In response, Telegram CEO Pavel Durov tweeted, “Calls for violence are prohibited by the Telegram rules. If confirmed, we’ll have to block such a channel, regardless of its size and political affiliation.”
Hours later, Amad News, an opposition news channel on Telegram with more than 700,000 followers, was banned for allegedly promoting violence.
“A Telegram channel started to instruct their subscribers to use Molotov cocktails against police and got suspended due to our ‘no calls for violence’ rule,” wrote Durov. “Be careful – there are lines one shouldn’t cross. Similar case from October.”
Durov also confirmed that a new version of the Amad News channel had been blocked because “it had been used as a mirror by the same admin to avoid the consequences of breaking our rules.”
However, the latest version of the channel, renamed as Sedaie Mardom [People’s Voice], has received Telegram’s approval and is now online.
“The creators of Amad News informed us that they dismissed the admin who violated our ‘no violence’ rule, promising to comply with our ToS in the future. That’s all we ever wanted to hear from them,” tweeted Durov on December 31.
Durov speculated that the re-emergence of the opposition news site compelled the Iranian authorities to block Telegram.
“Iranian authorities are blocking access to Telegram for the majority of Iranians after our public refusal to shut down https://t.me/sedaiemardom and other peacefully protesting channels,” he tweeted on December 31.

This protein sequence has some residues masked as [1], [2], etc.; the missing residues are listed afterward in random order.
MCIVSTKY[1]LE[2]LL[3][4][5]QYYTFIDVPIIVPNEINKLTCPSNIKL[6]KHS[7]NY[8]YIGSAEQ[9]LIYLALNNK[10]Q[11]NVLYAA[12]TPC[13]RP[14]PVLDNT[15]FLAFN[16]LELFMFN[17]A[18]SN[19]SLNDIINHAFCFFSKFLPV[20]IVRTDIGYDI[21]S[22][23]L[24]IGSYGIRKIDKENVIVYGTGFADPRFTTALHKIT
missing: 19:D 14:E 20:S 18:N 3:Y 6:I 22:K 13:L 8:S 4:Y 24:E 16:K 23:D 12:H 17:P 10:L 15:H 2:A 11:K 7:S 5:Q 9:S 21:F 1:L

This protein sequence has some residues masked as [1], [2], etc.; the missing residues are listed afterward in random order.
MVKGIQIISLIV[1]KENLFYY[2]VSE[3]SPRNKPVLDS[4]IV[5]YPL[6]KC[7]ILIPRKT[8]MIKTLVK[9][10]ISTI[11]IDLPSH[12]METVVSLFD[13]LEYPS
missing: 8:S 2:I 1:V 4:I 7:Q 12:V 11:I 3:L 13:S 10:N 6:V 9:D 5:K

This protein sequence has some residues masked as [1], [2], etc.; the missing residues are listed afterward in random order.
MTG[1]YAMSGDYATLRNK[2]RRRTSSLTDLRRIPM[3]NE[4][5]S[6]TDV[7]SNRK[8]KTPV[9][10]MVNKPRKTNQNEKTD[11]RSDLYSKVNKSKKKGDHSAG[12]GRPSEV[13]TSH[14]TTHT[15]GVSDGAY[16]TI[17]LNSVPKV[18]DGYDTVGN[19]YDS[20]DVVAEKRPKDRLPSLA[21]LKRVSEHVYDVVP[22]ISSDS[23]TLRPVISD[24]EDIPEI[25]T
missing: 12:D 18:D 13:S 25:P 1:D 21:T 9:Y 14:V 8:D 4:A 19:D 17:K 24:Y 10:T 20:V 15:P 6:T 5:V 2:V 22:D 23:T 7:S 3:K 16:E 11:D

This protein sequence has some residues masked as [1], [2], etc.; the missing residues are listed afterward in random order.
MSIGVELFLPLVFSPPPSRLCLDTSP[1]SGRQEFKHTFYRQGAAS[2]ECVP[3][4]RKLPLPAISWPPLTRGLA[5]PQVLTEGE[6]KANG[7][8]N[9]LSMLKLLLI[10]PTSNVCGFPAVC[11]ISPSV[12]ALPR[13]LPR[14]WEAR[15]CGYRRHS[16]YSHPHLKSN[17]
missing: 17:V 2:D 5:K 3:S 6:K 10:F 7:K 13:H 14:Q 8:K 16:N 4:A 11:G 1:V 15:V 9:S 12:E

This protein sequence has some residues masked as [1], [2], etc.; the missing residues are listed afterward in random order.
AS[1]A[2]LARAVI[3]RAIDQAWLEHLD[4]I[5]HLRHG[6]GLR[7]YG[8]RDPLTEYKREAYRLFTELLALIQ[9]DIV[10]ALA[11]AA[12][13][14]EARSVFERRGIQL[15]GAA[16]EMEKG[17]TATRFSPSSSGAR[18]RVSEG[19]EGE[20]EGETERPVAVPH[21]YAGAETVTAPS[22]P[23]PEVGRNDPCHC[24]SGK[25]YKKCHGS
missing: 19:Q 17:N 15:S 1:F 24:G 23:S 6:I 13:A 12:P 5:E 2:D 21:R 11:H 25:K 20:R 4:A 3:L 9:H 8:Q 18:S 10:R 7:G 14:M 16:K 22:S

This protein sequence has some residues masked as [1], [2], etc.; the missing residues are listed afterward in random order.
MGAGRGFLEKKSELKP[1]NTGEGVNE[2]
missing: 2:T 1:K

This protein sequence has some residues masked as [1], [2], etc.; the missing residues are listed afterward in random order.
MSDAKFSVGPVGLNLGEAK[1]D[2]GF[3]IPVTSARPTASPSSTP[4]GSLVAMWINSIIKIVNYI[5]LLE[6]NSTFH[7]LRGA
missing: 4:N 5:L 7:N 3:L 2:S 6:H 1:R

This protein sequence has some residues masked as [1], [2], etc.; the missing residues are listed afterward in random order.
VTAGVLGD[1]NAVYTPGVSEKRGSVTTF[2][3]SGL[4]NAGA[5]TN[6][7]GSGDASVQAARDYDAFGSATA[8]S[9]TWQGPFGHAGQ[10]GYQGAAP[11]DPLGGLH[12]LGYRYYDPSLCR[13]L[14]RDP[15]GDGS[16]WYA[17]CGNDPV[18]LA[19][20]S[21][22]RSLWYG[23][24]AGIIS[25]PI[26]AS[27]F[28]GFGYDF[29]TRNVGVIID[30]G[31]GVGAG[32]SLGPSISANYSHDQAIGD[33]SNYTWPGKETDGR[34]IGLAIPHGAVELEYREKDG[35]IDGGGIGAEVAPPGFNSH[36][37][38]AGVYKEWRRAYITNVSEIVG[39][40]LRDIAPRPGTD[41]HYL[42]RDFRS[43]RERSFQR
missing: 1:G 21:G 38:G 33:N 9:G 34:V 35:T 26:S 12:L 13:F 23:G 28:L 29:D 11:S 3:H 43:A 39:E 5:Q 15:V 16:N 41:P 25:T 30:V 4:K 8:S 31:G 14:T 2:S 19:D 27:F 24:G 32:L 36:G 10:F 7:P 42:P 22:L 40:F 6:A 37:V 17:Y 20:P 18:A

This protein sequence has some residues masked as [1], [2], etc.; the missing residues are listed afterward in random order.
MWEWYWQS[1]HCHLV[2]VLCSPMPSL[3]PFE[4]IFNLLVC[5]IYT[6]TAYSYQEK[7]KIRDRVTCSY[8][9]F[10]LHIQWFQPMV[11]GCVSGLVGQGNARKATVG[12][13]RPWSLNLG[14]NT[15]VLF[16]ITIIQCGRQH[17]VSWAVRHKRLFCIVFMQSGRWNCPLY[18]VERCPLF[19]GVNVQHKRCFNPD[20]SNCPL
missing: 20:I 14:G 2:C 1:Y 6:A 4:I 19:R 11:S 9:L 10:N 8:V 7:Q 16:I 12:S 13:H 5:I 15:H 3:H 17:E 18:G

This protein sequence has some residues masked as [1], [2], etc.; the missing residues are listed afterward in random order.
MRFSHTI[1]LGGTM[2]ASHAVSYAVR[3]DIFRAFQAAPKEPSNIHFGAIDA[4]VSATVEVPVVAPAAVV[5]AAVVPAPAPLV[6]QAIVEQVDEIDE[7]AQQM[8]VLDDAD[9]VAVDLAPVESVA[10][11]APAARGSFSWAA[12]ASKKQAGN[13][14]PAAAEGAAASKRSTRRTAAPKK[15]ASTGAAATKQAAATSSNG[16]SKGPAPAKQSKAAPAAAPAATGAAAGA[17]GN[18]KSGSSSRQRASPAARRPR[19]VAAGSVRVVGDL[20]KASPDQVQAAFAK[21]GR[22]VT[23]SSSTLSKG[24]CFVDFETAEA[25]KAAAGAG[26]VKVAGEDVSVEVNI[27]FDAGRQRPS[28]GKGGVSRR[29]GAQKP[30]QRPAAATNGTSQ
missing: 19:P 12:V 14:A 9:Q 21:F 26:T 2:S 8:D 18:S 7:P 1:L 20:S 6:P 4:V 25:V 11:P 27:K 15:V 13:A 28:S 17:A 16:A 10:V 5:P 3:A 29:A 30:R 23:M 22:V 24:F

On December 30, Iranian Android developer Ali Borhani estimated that the fail rate of international communications from Iran had reached “more than 20-30 percent.”
Another Iranian using the alias Lord Farhad tweeted on December 30, “My internet traffic [Tehran Telecom ADSL] reverts to a fake 126.96.36.199 Google DNS server. Use a free but reliable VPN, even if the speed is terrible… Be careful.”
Iranian tech writer Sonita Sarabpour tweeted on December 31, “Mahmoud Vaezi, [President Hassan] Rouhani’s former telecommunications minister and current chief of staff, had pledged not to cut off the internet because of elections or any other reason. But last night it happened and all the internet operators are saying that it is not their fault.”
When the internet was cut off in 2009 to block people from uploading images of protests against the outcome of that year’s presidential election, few relied on the network for business. This time it has affected the operations and revenues of many online firms.
Government Control Over the Internet: Rhetoric vs. Practice